She points to Fractal NYC as a good example of this shift. “They wanted to bring as many of their friends to come live in their apartment building with them and basically have the TV show ‘Friends,’” Kruger says. “So they did that—in two years, they got about 30 people to move into their building or live within a five-minute walking radius of them.”

That “Friends” ideal was exactly what Priya Rose and her husband were going for when they created Fractal. Their website is clear: “Communes are cool, but we’re not all that: we’re ‘just’ a friend network that shares spaces, manages projects, and raises each other’s aspirations.”

Rose and her husband Andrew were very over the co-living thing by the time they created Fractal. They tried it in San Francisco where they shared a five-bedroom house with five to seven people. It was the whole thing: “There were assigned chores, and we would have house cleanings and house meetings. We were trying to act as this democracy where we would vote on things together,” Rose tells me. 

It didn’t work. Once the pandemic hit, everyone wanted different things. “The democracy fell apart really quickly because me and my husband and our friend were on the lease, we were financially liable. All of the roommates were leaving San Francisco because the city was shut down and people were losing their jobs. Then other roommates were being really picky about who they wanted to live with, but they didn't have any financial incentive on the line to be flexible.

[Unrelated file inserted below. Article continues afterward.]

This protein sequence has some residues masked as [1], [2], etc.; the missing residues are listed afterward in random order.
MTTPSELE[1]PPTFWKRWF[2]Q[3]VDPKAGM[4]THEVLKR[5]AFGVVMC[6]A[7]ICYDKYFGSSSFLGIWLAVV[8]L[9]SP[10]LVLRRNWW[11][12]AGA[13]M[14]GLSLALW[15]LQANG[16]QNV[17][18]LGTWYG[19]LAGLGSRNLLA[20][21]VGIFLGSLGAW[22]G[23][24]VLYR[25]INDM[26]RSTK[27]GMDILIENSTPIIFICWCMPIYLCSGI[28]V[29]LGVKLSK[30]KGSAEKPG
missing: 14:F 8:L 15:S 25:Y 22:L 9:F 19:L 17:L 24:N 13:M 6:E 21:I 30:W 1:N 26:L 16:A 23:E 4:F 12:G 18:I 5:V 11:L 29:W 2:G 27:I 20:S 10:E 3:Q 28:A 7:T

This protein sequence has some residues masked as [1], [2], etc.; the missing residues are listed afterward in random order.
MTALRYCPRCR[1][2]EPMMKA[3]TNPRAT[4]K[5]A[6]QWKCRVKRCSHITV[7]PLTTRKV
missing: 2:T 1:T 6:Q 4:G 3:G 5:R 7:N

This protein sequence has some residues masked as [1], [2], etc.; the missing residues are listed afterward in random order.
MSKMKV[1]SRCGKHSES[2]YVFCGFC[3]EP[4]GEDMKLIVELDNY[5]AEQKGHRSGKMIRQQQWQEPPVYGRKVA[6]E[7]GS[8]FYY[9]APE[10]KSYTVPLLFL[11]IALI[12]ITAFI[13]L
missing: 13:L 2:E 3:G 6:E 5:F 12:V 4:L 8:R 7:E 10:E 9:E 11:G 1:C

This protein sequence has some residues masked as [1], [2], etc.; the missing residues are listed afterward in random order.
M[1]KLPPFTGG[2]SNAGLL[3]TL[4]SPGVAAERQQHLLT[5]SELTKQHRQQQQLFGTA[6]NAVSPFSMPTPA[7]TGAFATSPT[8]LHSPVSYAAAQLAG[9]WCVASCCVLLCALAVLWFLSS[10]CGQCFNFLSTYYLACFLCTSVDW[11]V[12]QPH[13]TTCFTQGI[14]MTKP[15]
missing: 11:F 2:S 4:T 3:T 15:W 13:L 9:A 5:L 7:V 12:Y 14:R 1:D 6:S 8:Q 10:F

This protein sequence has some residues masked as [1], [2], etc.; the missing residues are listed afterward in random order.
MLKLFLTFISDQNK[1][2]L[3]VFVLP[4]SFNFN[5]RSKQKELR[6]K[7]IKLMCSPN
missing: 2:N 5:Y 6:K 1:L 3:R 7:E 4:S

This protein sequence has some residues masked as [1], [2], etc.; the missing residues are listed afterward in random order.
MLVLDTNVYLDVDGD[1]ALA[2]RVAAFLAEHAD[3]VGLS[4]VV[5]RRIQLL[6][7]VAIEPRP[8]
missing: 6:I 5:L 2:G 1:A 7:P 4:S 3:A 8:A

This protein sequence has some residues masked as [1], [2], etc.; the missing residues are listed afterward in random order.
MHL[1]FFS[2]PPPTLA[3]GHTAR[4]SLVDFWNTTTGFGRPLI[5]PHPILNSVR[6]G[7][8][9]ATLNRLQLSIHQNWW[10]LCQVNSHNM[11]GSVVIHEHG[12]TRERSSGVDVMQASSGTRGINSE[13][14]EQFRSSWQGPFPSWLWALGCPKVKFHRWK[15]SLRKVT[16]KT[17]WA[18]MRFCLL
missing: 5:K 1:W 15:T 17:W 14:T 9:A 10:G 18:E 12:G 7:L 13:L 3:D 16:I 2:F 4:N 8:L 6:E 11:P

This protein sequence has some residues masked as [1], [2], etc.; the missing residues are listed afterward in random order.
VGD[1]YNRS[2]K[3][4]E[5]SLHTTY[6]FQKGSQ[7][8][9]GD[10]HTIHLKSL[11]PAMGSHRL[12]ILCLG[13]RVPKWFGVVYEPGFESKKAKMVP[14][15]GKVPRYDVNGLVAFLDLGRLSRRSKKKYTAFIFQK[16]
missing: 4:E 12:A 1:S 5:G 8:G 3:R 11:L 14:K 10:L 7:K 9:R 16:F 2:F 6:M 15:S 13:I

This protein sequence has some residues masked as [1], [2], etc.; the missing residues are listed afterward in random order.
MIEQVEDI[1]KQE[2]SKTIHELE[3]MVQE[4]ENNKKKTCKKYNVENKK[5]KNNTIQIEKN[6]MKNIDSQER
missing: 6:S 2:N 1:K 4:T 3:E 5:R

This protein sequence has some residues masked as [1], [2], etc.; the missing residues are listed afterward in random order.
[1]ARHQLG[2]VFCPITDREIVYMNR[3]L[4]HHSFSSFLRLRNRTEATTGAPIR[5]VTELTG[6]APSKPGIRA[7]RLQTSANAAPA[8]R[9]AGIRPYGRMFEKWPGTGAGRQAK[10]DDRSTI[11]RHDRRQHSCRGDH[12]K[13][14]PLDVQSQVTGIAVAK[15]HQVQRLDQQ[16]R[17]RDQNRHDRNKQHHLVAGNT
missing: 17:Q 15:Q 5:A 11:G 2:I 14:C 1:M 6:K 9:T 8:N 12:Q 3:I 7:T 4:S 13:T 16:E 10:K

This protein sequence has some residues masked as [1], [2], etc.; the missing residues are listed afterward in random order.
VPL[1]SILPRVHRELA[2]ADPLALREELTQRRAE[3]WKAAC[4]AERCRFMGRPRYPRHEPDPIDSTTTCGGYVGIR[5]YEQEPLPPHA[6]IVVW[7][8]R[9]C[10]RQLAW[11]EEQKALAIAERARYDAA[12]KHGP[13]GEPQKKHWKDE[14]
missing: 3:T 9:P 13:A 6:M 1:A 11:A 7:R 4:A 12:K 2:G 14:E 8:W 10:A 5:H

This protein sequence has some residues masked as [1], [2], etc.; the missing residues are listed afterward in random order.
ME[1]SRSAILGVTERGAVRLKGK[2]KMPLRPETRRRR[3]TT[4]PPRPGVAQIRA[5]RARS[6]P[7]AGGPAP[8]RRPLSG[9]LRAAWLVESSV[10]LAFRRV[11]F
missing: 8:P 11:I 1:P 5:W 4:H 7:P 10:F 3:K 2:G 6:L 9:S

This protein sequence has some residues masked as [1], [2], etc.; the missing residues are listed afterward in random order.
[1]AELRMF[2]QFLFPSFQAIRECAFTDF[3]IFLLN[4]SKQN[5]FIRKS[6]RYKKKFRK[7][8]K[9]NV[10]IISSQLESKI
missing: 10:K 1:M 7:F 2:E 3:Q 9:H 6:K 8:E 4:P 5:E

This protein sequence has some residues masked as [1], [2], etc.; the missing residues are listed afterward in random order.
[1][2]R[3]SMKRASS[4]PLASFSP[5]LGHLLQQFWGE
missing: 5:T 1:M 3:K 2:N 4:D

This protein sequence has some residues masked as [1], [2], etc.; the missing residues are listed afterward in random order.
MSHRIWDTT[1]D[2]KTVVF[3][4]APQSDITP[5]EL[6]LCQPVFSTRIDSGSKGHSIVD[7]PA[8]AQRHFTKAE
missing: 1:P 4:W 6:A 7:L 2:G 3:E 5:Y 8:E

“Andrew and I were like ‘We will never do democracy again—we don't believe in it.’ We believe in a ‘many sovereigns’ kind of thing. Basically, it's just this idea of living near your friends.”

When they moved to New York, they didn’t want to get into another co-living situation, but they still wanted to live near friends so they invited them to rent in the same building. This time they had something more like the “Friends” ideal: Close community, but everyone could govern their own lives as they saw fit. “It takes away all of the overhead and all the negotiating of a commune while giving you all the good stuff, which is that you live near 40 friends, you have a shared social space,” Rose says.

When my husband and I moved to Salt Lake City, we had something similar. We intentionally rented an apartment with a community pool and rooftop patio where we quickly met some of our best friends. We spent summers grilling on the rooftop, inviting everyone to bring their own food as some played guitar around the firepit. We knocked on each other’s doors to invite friends over when we made extra food. We held pool parties on the weekends and met in the lobby to go on bike rides together.

We weren’t “likeminded” apart from being among the age group that rents apartments, but it’s worth asking: Do we need to be surrounded by “likeminded” individuals? Or are “nearby” individuals enough? 

Or maybe, as I suspect, are they even better?

The group on “Friends” certainly weren’t likeminded. Each of the characters were drastically different—there’s the artist, the eccentric masseuse, the actor. This is not a group of Ross’s paleontology friends or Rachel’s fashion friends. Phoebe isn’t palling around with a community of turquoise-wearing eccentrics. They are friends of proximity: a brother or sister, a high school friend, a college roommate. 

And maybe un-likeminded friends are the better thing to cultivate. If Ross only hung around with academics, might that group have become elitist and insular? If Phoebe had gone to Burning Man every year with her beatnik friends, might her eccentricities have been sharpened to a point, no longer the kind of person who would hang out with a more materialistic Rachel or a corporate Chandler?